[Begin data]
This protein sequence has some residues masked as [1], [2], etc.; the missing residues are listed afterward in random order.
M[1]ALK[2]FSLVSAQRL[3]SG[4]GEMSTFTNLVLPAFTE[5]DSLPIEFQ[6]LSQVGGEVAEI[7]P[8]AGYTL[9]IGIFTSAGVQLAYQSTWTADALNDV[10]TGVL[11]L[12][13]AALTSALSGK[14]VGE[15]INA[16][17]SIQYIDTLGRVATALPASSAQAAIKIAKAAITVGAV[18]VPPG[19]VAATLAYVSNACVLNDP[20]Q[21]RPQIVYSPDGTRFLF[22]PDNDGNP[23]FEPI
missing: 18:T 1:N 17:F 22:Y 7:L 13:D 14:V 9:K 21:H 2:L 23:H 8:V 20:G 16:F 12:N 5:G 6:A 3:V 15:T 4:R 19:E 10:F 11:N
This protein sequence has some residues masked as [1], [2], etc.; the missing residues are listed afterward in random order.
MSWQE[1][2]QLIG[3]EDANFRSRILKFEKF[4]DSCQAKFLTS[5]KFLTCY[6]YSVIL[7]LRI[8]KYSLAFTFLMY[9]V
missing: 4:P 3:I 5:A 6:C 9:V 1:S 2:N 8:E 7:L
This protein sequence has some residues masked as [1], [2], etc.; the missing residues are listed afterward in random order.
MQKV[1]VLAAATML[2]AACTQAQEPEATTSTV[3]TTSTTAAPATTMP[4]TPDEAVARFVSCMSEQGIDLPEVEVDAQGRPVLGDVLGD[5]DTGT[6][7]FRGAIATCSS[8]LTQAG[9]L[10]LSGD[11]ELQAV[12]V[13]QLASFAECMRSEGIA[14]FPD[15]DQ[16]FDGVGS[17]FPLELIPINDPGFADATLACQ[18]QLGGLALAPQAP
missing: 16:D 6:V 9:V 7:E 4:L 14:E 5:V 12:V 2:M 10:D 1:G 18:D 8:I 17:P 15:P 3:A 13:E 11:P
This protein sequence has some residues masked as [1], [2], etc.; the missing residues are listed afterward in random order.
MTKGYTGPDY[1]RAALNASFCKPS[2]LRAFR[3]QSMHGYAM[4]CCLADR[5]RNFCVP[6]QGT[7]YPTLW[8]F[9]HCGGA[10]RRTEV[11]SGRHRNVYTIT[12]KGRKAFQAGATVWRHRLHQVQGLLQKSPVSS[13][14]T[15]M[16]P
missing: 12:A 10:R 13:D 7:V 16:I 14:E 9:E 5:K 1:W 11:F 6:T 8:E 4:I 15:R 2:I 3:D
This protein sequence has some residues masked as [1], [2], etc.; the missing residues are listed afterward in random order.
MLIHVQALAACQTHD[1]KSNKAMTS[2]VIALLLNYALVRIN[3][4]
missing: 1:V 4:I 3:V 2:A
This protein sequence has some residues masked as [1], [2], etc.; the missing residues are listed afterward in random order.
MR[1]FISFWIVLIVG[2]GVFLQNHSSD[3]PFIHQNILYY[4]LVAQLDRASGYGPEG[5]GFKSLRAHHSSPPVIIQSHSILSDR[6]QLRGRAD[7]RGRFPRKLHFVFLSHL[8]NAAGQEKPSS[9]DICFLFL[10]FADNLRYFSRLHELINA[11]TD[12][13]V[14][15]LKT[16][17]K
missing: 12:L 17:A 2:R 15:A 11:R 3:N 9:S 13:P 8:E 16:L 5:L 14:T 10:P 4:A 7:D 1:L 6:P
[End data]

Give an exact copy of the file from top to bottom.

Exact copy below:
This protein sequence has some residues masked as [1], [2], etc.; the missing residues are listed afterward in random order.
M[1]ALK[2]FSLVSAQRL[3]SG[4]GEMSTFTNLVLPAFTE[5]DSLPIEFQ[6]LSQVGGEVAEI[7]P[8]AGYTL[9]IGIFTSAGVQLAYQSTWTADALNDV[10]TGVL[11]L[12][13]AALTSALSGK[14]VGE[15]INA[16][17]SIQYIDTLGRVATALPASSAQAAIKIAKAAITVGAV[18]VPPG[19]VAATLAYVSNACVLNDP[20]Q[21]RPQIVYSPDGTRFLF[22]PDNDGNP[23]FEPI
missing: 18:T 1:N 17:F 22:Y 7:L 13:D 14:V 9:K 21:H 2:L 23:H 8:V 20:G 16:F 12:N 5:G 6:A 3:V 15:T 4:R 19:E 10:F 11:N
This protein sequence has some residues masked as [1], [2], etc.; the missing residues are listed afterward in random order.
MSWQE[1][2]QLIG[3]EDANFRSRILKFEKF[4]DSCQAKFLTS[5]KFLTCY[6]YSVIL[7]LRI[8]KYSLAFTFLMY[9]V
missing: 4:P 3:I 5:A 6:C 9:V 1:S 2:N 8:E 7:L
This protein sequence has some residues masked as [1], [2], etc.; the missing residues are listed afterward in random order.
MQKV[1]VLAAATML[2]AACTQAQEPEATTSTV[3]TTSTTAAPATTMP[4]TPDEAVARFVSCMSEQGIDLPEVEVDAQGRPVLGDVLGD[5]DTGT[6][7]FRGAIATCSS[8]LTQAG[9]L[10]LSGD[11]ELQAV[12]V[13]QLASFAECMRSEGIA[14]FPD[15]DQ[16]FDGVGS[17]FPLELIPINDPGFADATLACQ[18]QLGGLALAPQAP
missing: 16:D 6:V 9:V 7:E 4:L 14:E 5:V 12:V 2:M 10:D 1:G 18:D 8:I 17:P 15:P 3:A 13:E 11:P
This protein sequence has some residues masked as [1], [2], etc.; the missing residues are listed afterward in random order.
MTKGYTGPDY[1]RAALNASFCKPS[2]LRAFR[3]QSMHGYAM[4]CCLADR[5]RNFCVP[6]QGT[7]YPTLW[8]F[9]HCGGA[10]RRTEV[11]SGRHRNVYTIT[12]KGRKAFQAGATVWRHRLHQVQGLLQKSPVSS[13][14]T[15]M[16]P
missing: 12:A 10:R 13:D 7:V 16:I 14:E 9:E 5:K 1:W 11:F 6:T 8:E 4:I 15:R 2:I 3:D
This protein sequence has some residues masked as [1], [2], etc.; the missing residues are listed afterward in random order.
MLIHVQALAACQTHD[1]KSNKAMTS[2]VIALLLNYALVRIN[3][4]
missing: 1:V 4:I 3:V 2:A
This protein sequence has some residues masked as [1], [2], etc.; the missing residues are listed afterward in random order.
MR[1]FISFWIVLIVG[2]GVFLQNHSSD[3]PFIHQNILYY[4]LVAQLDRASGYGPEG[5]GFKSLRAHHSSPPVIIQSHSILSDR[6]QLRGRAD[7]RGRFPRKLHFVFLSHL[8]NAAGQEKPSS[9]DICFLFL[10]FADNLRYFSRLHELINA[11]TD[12][13]V[14][15]LKT[16][17]K
missing: 12:L 17:A 2:R 15:A 11:R 3:N 9:S 13:P 8:E 16:L 5:L 14:T 10:P 4:A 7:D 1:L 6:P